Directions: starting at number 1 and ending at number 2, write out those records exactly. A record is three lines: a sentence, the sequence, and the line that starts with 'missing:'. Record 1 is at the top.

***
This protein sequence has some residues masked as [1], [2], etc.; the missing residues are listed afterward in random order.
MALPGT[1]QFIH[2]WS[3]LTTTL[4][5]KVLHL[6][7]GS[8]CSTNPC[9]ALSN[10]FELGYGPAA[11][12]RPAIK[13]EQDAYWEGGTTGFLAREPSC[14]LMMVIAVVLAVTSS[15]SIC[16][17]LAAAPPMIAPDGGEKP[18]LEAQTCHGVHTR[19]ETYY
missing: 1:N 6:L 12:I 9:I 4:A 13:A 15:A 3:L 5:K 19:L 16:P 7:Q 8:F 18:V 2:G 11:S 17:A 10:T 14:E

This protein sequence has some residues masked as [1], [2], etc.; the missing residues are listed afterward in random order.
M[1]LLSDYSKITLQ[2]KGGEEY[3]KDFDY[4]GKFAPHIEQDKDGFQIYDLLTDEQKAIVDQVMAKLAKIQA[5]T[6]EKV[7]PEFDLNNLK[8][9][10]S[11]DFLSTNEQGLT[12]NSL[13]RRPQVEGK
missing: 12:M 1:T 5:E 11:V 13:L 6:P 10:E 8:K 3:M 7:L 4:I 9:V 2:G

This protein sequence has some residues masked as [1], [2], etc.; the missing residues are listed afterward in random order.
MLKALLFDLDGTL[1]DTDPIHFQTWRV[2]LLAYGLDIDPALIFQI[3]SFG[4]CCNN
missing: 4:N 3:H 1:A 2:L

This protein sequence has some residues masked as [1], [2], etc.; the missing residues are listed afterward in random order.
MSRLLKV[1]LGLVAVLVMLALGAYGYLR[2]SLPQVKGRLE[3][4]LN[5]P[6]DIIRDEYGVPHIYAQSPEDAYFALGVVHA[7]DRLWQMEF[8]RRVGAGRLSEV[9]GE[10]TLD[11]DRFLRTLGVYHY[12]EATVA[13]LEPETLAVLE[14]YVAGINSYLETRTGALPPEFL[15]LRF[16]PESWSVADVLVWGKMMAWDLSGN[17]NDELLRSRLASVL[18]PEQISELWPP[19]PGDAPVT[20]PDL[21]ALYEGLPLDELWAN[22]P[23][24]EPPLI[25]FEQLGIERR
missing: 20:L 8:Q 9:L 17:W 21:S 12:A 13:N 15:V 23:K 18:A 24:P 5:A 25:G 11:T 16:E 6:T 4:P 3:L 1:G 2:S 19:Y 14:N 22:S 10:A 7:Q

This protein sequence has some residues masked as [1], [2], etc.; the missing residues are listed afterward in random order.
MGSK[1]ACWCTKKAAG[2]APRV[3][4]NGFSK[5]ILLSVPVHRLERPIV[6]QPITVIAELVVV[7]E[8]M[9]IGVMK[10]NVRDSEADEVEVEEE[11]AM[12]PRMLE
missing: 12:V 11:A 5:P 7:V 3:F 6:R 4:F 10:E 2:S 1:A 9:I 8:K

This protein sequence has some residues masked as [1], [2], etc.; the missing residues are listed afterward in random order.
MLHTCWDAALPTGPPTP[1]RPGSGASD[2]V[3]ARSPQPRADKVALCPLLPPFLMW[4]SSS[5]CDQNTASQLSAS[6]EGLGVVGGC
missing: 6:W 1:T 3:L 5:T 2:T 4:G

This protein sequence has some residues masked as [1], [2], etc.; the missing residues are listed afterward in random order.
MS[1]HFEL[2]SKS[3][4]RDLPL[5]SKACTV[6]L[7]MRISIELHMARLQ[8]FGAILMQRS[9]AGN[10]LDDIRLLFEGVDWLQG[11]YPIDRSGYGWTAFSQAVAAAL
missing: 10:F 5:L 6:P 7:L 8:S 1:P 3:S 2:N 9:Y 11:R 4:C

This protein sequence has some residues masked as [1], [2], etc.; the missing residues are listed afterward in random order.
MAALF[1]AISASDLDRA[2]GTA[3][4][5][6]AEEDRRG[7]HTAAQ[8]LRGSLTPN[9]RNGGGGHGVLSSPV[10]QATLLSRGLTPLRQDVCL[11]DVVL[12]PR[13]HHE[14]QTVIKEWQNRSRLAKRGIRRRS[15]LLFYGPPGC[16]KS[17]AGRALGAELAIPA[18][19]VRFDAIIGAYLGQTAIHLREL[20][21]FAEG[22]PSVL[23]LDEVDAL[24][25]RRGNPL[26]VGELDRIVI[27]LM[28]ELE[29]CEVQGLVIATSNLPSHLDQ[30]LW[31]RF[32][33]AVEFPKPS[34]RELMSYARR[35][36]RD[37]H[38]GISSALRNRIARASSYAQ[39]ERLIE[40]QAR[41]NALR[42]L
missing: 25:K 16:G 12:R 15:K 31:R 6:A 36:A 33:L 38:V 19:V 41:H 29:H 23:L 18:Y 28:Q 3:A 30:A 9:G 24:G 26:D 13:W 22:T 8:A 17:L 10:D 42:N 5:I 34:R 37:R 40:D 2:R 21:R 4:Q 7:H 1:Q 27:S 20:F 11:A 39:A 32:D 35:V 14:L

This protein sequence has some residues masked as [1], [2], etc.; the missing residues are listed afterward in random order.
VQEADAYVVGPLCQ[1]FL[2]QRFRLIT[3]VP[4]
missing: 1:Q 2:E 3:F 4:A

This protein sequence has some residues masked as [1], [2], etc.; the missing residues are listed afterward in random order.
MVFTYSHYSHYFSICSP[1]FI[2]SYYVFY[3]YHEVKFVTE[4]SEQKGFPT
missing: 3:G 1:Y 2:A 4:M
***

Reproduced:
This protein sequence has some residues masked as [1], [2], etc.; the missing residues are listed afterward in random order.
MALPGT[1]QFIH[2]WS[3]LTTTL[4][5]KVLHL[6][7]GS[8]CSTNPC[9]ALSN[10]FELGYGPAA[11][12]RPAIK[13]EQDAYWEGGTTGFLAREPSC[14]LMMVIAVVLAVTSS[15]SIC[16][17]LAAAPPMIAPDGGEKP[18]LEAQTCHGVHTR[19]ETYY
missing: 1:N 6:L 12:I 9:I 4:A 13:A 15:A 3:L 5:K 19:L 16:P 7:Q 8:F 18:V 2:G 11:S 17:A 10:T 14:E

This protein sequence has some residues masked as [1], [2], etc.; the missing residues are listed afterward in random order.
M[1]LLSDYSKITLQ[2]KGGEEY[3]KDFDY[4]GKFAPHIEQDKDGFQIYDLLTDEQKAIVDQVMAKLAKIQA[5]T[6]EKV[7]PEFDLNNLK[8][9][10]S[11]DFLSTNEQGLT[12]NSL[13]RRPQVEGK
missing: 12:M 1:T 5:E 11:V 13:L 6:P 10:E 8:K 3:M 7:L 4:I 9:V 2:G